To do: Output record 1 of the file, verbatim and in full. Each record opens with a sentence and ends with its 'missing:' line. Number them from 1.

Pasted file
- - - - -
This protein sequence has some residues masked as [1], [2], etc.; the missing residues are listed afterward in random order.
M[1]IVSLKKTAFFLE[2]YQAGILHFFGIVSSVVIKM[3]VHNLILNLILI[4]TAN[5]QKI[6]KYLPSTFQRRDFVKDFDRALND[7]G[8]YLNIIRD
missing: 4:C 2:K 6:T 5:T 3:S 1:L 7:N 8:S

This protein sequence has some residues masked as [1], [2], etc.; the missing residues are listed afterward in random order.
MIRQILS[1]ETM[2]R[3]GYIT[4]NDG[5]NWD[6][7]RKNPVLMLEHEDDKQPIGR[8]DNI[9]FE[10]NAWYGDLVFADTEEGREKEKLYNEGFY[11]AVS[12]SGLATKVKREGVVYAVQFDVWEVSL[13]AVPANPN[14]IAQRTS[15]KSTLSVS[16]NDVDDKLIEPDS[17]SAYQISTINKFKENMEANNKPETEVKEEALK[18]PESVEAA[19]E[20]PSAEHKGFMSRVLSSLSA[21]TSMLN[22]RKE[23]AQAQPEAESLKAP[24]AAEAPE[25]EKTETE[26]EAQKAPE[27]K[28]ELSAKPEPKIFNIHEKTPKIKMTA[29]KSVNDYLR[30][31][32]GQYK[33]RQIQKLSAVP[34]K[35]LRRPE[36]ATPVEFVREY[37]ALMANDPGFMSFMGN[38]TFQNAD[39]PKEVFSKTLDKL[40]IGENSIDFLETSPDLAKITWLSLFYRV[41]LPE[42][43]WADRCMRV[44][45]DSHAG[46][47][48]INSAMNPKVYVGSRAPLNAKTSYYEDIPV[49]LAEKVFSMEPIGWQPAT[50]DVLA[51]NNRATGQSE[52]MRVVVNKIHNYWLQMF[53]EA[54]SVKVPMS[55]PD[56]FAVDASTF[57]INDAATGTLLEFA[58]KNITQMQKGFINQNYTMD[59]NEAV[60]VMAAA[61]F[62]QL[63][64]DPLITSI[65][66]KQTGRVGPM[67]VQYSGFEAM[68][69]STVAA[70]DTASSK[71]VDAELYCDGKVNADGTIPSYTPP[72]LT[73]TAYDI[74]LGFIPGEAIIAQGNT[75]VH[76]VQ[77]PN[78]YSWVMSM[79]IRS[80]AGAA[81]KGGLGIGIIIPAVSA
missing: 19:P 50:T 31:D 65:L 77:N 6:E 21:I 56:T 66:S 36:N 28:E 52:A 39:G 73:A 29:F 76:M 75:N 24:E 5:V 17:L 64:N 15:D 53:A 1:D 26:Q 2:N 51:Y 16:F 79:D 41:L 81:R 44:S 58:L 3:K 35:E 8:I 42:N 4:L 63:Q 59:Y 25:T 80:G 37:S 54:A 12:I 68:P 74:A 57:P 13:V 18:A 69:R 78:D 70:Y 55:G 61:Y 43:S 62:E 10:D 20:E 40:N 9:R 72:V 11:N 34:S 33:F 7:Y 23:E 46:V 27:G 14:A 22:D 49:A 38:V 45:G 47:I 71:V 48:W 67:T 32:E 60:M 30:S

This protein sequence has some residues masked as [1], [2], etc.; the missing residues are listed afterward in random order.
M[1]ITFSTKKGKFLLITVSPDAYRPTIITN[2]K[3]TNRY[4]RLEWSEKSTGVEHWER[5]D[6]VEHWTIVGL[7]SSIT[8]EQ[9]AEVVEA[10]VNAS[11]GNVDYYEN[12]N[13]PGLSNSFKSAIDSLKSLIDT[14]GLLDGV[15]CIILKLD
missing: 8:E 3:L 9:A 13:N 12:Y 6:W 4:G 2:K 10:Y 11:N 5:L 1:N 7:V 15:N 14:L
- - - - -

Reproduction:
This protein sequence has some residues masked as [1], [2], etc.; the missing residues are listed afterward in random order.
M[1]IVSLKKTAFFLE[2]YQAGILHFFGIVSSVVIKM[3]VHNLILNLILI[4]TAN[5]QKI[6]KYLPSTFQRRDFVKDFDRALND[7]G[8]YLNIIRD
missing: 4:C 2:K 6:T 5:T 3:S 1:L 7:N 8:S